In the Middle East, North Africa, Eastern Europe, and Central Asia, IFC is helping to combat poverty and reduce inequality. Here, in their own words, are the stories of some people who have been touched by that work.
I am 17 and I own two branches of Chottu Chai Wala, my own take on a dhaba restaurant. I love tea and want to give it the same prestige that Starbucks gives to coffee.
We have been living on this land for generations. There are about 150 people in our community and most of them are illiterate. We have always been animal grazers and milk sellers. We were surviving in this harsh land. Me and my brother were the only educated ones. We both have our bachelor's degree. We got jobs as teachers through a government program but then ... it ended.
When I turned 18, I began working as an ironsmith with a kind old man, who later passed away. The industry was profitable and I didn’t want to leave it. So, I decided to start my own shop. Although my father is still alive, am the cornerstone of our family. Everyone depends on me and on the money I am making. My job pays better than my dad’s; he farms a small plot of land. When you have three brothers and two sisters depending on you, that is a big responsibility.
My husband then accepted a request to endorse a loan for a close friend who was struggling financially. Our problems have been ongoing since then, but we can now finally see an end in sight
I am now living separately from my husband. In the old house there was a generator and life was comfortable, but I can't afford one in my new house where I now live with my five children.
I grew up in a town called Singal in the mountains (of) northwestern of Pakistan. When I ended up in Karachi, I was happy to be in a place with so much opportunity. I miss my home town, especially all the natural beauty.
I used to have sharp eyes, but they can’t handle heat or fire anymore. I was making good money as an ironsmith, working for long hours with many clients. It was a family business, passed from father to sons. It almost destroyed my eyes though, so I had to look for another job to support my family and keep my sight.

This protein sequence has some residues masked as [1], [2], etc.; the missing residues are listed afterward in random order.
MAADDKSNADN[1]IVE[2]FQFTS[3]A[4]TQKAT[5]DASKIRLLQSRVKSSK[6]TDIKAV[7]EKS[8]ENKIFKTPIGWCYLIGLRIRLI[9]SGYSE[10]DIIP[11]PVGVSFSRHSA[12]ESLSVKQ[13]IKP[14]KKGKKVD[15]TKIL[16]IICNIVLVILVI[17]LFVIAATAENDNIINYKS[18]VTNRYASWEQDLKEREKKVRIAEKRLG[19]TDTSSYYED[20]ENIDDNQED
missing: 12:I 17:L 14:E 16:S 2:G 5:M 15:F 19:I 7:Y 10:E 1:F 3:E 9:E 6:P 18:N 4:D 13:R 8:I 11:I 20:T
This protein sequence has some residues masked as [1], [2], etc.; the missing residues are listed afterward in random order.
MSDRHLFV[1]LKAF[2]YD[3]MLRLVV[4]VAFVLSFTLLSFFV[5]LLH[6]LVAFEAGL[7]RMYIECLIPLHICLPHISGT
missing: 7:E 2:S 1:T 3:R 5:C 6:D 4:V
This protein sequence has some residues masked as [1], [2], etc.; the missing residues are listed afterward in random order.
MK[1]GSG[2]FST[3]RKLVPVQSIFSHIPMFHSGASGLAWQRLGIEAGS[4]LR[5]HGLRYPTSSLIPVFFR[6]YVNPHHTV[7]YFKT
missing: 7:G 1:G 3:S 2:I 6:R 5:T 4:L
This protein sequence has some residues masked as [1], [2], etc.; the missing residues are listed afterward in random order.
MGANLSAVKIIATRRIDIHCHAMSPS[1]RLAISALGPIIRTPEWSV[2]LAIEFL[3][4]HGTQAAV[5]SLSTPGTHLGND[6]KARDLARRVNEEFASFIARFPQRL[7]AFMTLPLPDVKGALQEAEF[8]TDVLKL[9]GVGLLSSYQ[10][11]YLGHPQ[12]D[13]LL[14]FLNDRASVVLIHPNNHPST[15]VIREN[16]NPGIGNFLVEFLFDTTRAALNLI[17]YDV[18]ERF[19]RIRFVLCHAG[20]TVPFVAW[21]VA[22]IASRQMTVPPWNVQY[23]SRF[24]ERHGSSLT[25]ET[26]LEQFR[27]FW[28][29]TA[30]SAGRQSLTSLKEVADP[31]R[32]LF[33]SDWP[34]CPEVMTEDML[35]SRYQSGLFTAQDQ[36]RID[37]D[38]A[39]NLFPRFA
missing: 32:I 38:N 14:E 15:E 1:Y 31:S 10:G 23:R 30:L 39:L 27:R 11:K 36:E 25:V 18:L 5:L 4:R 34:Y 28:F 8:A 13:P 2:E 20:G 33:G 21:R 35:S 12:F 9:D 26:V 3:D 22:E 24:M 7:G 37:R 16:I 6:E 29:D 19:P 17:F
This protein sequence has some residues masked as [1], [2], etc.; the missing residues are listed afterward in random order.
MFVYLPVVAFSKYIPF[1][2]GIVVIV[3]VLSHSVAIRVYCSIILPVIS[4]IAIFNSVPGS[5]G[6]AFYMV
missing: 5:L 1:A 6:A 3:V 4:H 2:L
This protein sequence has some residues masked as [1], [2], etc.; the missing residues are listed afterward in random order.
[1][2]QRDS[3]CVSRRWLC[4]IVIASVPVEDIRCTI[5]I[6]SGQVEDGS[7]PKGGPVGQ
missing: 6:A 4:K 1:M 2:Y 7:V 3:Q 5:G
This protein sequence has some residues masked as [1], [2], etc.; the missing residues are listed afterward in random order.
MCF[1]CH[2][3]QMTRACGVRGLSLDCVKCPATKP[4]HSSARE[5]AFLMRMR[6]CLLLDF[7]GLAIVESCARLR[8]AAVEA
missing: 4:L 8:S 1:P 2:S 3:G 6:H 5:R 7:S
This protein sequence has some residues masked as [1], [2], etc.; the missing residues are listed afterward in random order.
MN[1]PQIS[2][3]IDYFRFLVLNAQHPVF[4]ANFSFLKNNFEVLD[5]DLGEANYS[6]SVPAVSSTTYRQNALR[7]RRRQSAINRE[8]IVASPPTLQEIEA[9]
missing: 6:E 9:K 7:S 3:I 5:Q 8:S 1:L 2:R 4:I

My father was a fisherman but by the time I grew up he was just sitting at home. I moved to Karachi and began apprenticing as a welder after school. I was there for almost a dozen years doing menial work at workshop. There were no other opportunities for me. I applied once to be a forest officer but there were 108 applicants and only four spots.
I am the third chair of our (homeowners) association. I know the entire building better than my own closet! My working day is irregular. Something might happen at night or over the weekend. Sometimes I feel tired and ready to quit. Then I think of my people, my loan, my plans… and realize that I like what I do.
We needed to diversify our export markets and become an attractive partner for retailers in the European Union. However, we found that having high-quality produce wasn’t enough.
I grew up taking things apart and playing with screwdrivers with my father and brother. Engineering was a natural interest. But Mirpur, my hometown, is a pretty conservative place.
This kindergarten is my baby. And as any baby, it can bring a smile to my face and it can bring tears to my eyes. I have been here from the beginning. Some people might say that leading a pre-school is not as prestigious as being a manager of a company. They don’t see the effort it takes to run a kindergarten, to keep it in order.
I was born in the village of Korumdu and have been living here for 61 years. My six children were born and raised here. Before the break-up of the Soviet Union, I worked at a state-owned farm. I was a chief zoologist meaning that I was responsible for lots of things, like feeding and breeding animals.
Before becoming a businesswoman, I served as a medical worker in remote Zhetisay, Kazakhstan’s southernmost town. In 1997, after a 12-year career in medicine, I decided to quit my job and start producing traditional clothes. The decision was not easy, but my family needed to earn more in order to raise and educate our four children.